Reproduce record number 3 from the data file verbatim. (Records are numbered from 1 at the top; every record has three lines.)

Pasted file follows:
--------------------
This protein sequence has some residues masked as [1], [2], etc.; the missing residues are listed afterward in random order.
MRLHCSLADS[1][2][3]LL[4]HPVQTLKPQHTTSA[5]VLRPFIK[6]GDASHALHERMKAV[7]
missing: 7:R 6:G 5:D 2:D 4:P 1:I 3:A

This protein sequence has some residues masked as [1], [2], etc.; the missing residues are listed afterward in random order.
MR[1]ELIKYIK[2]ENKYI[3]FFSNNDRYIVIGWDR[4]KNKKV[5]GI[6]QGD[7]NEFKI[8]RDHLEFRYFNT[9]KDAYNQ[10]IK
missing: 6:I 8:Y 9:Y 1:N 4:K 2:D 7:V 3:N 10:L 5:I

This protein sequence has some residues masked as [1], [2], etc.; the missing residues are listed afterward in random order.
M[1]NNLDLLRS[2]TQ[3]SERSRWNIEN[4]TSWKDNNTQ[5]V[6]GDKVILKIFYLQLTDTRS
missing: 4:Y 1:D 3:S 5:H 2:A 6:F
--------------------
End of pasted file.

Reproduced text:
This protein sequence has some residues masked as [1], [2], etc.; the missing residues are listed afterward in random order.
M[1]NNLDLLRS[2]TQ[3]SERSRWNIEN[4]TSWKDNNTQ[5]V[6]GDKVILKIFYLQLTDTRS
missing: 4:Y 1:D 3:S 5:H 2:A 6:F